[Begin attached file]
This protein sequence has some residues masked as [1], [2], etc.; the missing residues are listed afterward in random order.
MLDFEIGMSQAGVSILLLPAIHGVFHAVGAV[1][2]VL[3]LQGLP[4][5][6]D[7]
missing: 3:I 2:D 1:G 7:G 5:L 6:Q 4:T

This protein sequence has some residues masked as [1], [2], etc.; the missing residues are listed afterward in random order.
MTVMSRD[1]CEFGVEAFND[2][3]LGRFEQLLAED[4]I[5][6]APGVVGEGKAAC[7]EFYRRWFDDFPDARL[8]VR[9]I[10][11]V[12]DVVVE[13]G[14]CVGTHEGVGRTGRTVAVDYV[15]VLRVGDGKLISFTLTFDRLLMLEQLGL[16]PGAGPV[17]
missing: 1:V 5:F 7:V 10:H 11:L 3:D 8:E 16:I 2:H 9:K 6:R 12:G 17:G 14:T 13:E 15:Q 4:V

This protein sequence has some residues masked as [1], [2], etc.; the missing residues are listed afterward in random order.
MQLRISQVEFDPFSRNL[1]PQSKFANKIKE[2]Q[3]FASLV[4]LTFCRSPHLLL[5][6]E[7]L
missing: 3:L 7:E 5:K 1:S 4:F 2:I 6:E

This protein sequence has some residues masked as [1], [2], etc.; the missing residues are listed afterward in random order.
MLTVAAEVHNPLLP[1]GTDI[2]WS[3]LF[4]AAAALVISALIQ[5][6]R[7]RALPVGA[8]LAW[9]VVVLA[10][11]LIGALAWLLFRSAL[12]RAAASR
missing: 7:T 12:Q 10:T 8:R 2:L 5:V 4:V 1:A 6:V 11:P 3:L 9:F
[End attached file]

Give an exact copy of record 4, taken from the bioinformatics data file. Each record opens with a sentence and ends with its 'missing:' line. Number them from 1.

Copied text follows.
This protein sequence has some residues masked as [1], [2], etc.; the missing residues are listed afterward in random order.
MLTVAAEVHNPLLP[1]GTDI[2]WS[3]LF[4]AAAALVISALIQ[5][6]R[7]RALPVGA[8]LAW[9]VVVLA[10][11]LIGALAWLLFRSAL[12]RAAASR
missing: 7:T 12:Q 10:T 8:R 2:L 5:V 4:V 1:A 6:V 11:P 3:L 9:F